October 6 & 7, 2000 - The Sacramento meet at SVRW club was awesome!! I took first place in the 46 class and in the 60 class!! The upgraded tail rotor drive belt was working flawlessly as it has this whole year!! The only mysterious problem was that there was a strong, unexplained vibration that shook the entire helicopter. During the inspection for the vibration, Ron Bodwell (Thanks Ron!!) came over to my heli and spun the rotor head around and found that the main shaft was severely bent!! I have no idea how this happened. A fresh mainshaft took care of the problem. At high rpm the Shuttle was smooth again. The main blade tracking was found to be about 1/2 inch off. That proved that the previous mainshaft was bent. There was absolutley no blade flutter this weekend!! There were a couple of ball links that had a bit of slop in them in the rotor head that were replaced.

  • It seemed to me that during full vertical acceleration, the engine was not bogging down in the least. So I added a little more collective pitch via the linkage. The radio was already at 100% travel. I had to keep adding collective pitch until I finally got the engine to bog slightly at full throttle. On the bench, the pitch gauge was now reading an astounding 17.75 degrees!! The Shuttle now had a greatly improved vertical acceleration. Some of the guys I showed the pitch gauge to asked if I really thought the measurement was real. I could not explain the extra 2.75 degrees of pitch that I was measuring. Ironically, during a demo drag race on Saturday, Charlie Rice beat me soundly 3 out of 3 races. The extra 2.75 degrees of pitch contributed greatly to my beating Charlie and the other participants in the drag racing on Sunday. For the past 10 years I have only used my home brewed five percent nitro fuel. These races I used 5% during the 46 class and 15% during the 60 class racing. The only real difference is that the engine ran a bit leaner with the 15% nitro. But seemed to add a little extra power. Off the line, the Shuttle had awesome acceleration this year. The top speed needs some improvement. Maybe an aerodynamic canopy would help.

  • The main contributing factors for success were the significantly reduced drag and superior operation of the tail rotor belt and pulleys, no vibration in anything, lengthening the pipe by .375 inches, and pilot launch training. I will definitely be researching and verifying the 17.75 degrees of pitch to make sure that it's real. Adding or subtracting pitch does have a pronounced effect on the rpm and acceleration. So I think that the 17.75 degrees may be authentic. If it is, then I am well on the way to my goal of 20 degrees!! The Shuttle had a new set of NHP 550's for this weekend.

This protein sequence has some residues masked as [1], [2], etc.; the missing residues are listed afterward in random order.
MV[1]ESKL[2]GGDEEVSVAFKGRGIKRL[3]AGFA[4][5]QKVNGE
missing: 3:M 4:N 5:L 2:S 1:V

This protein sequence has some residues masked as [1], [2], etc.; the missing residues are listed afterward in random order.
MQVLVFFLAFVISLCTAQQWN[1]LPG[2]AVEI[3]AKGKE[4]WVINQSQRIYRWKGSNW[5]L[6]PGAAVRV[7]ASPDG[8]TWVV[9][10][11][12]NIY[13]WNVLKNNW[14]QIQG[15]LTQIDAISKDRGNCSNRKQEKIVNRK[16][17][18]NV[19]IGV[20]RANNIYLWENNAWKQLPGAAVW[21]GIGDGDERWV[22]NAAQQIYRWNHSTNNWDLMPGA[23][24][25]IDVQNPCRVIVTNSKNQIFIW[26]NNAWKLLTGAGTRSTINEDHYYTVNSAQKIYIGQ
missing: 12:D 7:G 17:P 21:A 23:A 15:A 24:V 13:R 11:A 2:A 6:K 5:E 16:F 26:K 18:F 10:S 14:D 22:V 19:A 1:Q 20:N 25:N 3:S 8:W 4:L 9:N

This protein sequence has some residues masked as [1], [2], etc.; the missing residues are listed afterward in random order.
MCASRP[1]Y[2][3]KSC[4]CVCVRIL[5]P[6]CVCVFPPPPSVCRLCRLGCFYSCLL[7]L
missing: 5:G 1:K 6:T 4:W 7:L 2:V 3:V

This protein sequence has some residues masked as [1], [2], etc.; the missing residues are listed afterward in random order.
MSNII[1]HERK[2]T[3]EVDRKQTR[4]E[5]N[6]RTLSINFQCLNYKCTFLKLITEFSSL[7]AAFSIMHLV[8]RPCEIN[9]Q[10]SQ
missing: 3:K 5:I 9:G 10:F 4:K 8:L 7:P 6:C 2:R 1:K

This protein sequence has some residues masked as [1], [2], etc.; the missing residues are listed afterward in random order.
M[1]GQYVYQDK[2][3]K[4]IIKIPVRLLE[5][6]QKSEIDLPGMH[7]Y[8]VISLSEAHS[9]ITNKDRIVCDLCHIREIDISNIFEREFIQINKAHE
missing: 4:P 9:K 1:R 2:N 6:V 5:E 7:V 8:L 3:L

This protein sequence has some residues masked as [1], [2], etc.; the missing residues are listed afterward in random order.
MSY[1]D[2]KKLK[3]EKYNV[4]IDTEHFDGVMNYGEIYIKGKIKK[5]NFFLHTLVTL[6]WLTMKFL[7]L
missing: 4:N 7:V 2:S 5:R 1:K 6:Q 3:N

August 13, 2000 - The Bayside meet was well done this year as always. Lots of familiar faces. The Shuttle was particularly powerful this time. The new RG belt and pulley upgrade is working to perfection. The tail rotor is smoooooth and has very little drag!! I made a test flight before the races and everything was perfect. I had to trim the tail rotor mix a bit. It was pulling a full 15 degrees of pitch with ease on 15% nitro this time.

  • On the first heat, I tilted the Shuttle up on the front of the landing gear with the nose of the canopy nearly touching the ground. Then the blades started to flutter very hard. I came off the throttle quickly and then the canopy fell off. I pushed the canopy back on and was allowed to restart the race. On the second attempt, the Shuttle started fluttering again. This time I just went to full collective to launch it. The Shuttle went forward about 5 feet and then it was as if it went to zero collective pitch. There was no more forward thrust. Because the heli was up at 90 degrees to the ground, there was no lift to hold it up, so the blades dug into the runway and just disintegrated!! So much for my trusty NHP's!! Carbon blade parts went flying through the air!! Nobody was hurt. I shut the engine off right away.